Apr 29, 2024 - News

How Boston-area colleges are responding to pro-Palestinian protests

Protesters at Northeastern University shout chants as they support fellow demonstrators as they are placed into nearby police vans early Saturday morning.

Protesters at Northeastern University shout chants as they are placed into nearby police vans early Saturday morning. Photo: Erin Clark/The Boston Globe via Getty Images

College and police responses to pro-Palestinian encampments on campuses have sparked debates over what consequences student protesters should face, if any.

Why it matters: Graduation is around the corner, and some students could have their degrees withheld for participating in protests against Israel's ground offensive in Gaza.

State of play: Ken Henderson, Northeastern University chancellor, wrote in a letter that students who were arrested will face disciplinary proceedings over their role in the encampment, which he called "an unauthorized occupation of university space."

  • Henderson said he warned protesters multiple times the encampment would have to be dismantled and that the demonstration drew a large crowd of non-college-affiliated protesters.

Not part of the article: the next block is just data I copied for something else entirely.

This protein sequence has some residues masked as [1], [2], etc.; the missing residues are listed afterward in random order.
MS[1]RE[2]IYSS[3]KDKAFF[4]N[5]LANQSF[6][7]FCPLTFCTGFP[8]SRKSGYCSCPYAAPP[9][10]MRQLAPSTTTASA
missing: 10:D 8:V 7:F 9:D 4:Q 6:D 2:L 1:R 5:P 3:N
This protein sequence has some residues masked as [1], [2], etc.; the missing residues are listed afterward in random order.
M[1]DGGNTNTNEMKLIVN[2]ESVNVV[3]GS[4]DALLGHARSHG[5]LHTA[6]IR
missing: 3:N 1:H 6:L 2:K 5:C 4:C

• The university is also investigating antisemitic statements that were made by some protesters as tensions escalated Friday, Henderson wrote.
  • In total, 98 people were arrested Friday night, including 29 students and six faculty and staff.

Harvard College's administrative board asked 30 students to appear over their participation in the pro-Palestine encampment in Harvard Yard, the Crimson reported.

  • The board will decide whether students will face disciplinary action. Students may have their degrees withheld if they face a pending disciplinary charge.

Yes, but: Emerson College president Jay Bernhardt wrote in a statement that the student protesters arrested last week won't face disciplinary charges.

  • Emerson officials will also encourage the district attorney not to pursue criminal charges and will provide housing support to students who have to stay in Boston for court appearances after their dorms close.
  • "Though we are nearing the end of the academic year, our commitments to free expression, safety, and an inclusive community will remain top priorities for our leadership team far beyond this semester," Bernhardt wrote.

The escalating protests and responses prompted the American Civil Liberties Union to send a letter to college presidents Friday calling for stronger protections for free speech and academic freedom.

What they're saying: "Preserving physical safety on campuses is paramount; but 'safety' from ideas or views that one finds offensive is anathema to the very enterprise of the university," the ACLU letter states.

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